Labyrinth of Classroom to Prison Pipeline Leading to Social Injustice

By: Felicia Mayfield, Ed.D.; Department Chairman and Associate Professor, Clark Atlanta University School of Education

                                             Disproportionality in classroom suspensions for students of color ↙

                                 High dropout rate for students for color↙

         Disproportionate rates of incarceration↙

Disproportionate number of felons dismissed from voter rolls

Social injustice is a complex problem. But, we have taken it on. If a picture is worth a thousand words, a diagram can explain the more complicated components of social injustice. There is research to connect each of the constructs at the nexus to the next (Novak, 2019). The diagram depicts the layers of the interconnected systemic path and social processes to disenfranchise males of color. This painful labyrinth has its genesis in the P-12 classroom with disproportionality. That is, the disproportionate referrals of discipline involving males of color. If this is the basis or trigger for the path to social injustice, then let’s examine what is happening at the beginning

What can be done to disrupt the classroom-to-prison pipeline? Enters stage left…The Males of Color in the Teacher Pipeline Initiatives is a means of mitigating these social structures of inertia with males literally and figuratively falling. 

So, if one thing could be done–though we can’t do just one thing… But, if one thing had to be done to interrupt the pattern presented in the Labyrinth of Classroom to Prison Pipeline Leading to Social Injustice, it would be to increase the number of male teachers of color since discipline referrals decrease as much at 50% with a male teacher of color (Wright, 2015)!

Enter stage right–research on the motivating factors to encourage the preparation of male teachers of color. At Clark Atlanta University, we identified four elements that make a difference in teacher preparation of males of color: communication, exposure, resources (especially with testing), and support with student teaching. Clark Atlanta University is an HBCU with a history of preparing educators of color since the 1940s. So, the depth and breadth were present for this study to be meaningful since the percentage of males of color in the pipeline in the School of Education at about 20% were juxtaposed with the national average in this category at less than 2%. The higher percentage for the School of Education makes CAU a statistical outlier—we know that outliers make for an exciting investigation. The Center of Educational Opportunity at Albany State University agreed and funded the implementation of a grant to be intentional in immersing the future male teachers in the four mitigating strategies.

Under a fresh IRB, the CAU Males of Color Initiative offered rich experiences in the four categories. The perceptions of the males of color were measured, revealing promising information worthy of generalization. This research is significant in that it supports the fulcrum to leverage change. Therefore, we conclude with a solution in a picture worth more than a thousand lives:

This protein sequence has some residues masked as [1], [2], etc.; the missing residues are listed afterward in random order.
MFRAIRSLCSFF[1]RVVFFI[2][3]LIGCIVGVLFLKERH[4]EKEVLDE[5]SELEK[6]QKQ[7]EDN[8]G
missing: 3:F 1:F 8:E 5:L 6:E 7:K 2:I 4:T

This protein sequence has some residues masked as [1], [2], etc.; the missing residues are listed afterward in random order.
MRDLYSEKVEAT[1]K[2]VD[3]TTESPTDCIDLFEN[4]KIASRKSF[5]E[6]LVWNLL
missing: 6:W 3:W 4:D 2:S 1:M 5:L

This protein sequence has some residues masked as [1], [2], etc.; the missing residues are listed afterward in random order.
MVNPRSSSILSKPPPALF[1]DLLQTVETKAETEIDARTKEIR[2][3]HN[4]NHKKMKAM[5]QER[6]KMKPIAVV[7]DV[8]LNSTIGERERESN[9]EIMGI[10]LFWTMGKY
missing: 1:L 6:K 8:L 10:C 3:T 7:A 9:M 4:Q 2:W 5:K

AACTE (2019) February 2019, AACTE released its report on how to increase and support the number of Black and Hispanic/Latino male candidates in teacher preparation programs.

Department of Education. (2016). The State of Racial Diversity in the Educator Workforce.

Linsey and Hart, 2017 Males of color as teachers  saw a 12% decrease with students of color 

Lindsay, C., & Hart, C. (2017). Exposure to Same-Race Teachers and Student Disciplinary Outcomes for Black Students in North Carolina. Educational Evaluation and Policy Analysis, 39(3), 485-510. Retrieved June 19, 2021, from

Johns Hopkins University. (2017, April 5). With just one Black teacher, Black students more likely to graduate [Press Release].

 National Center for Education Statistics. (2020). National Teacher and Principal Survey, Public School Teacher and Private School Teacher Data Files, 2017-18.  U. S. Department of Education.

National Center for Education Statistics. (2020). Race and Ethnicity of Public School Teachers and Their Students NCES 2020-103). US Department of Education.

“youth who are suspended by age 12 are more likely to report justice system involvement at age 18 (Novak, 2019)” Article Information SAGE Journal

 Novak, Abigail. Article first published online: May 14, 2019; Issue published: August 1, 2019

University of Florida Abigail Novak, Department of Sociology and Criminology & Law, 

Volume: 46 issue: 8, page(s): 1165-1180

Wright (2015). Males of Color as teachers decrease discipline referral that lead to suspension and expulsion states that classroom discipline is cut in half with male teachers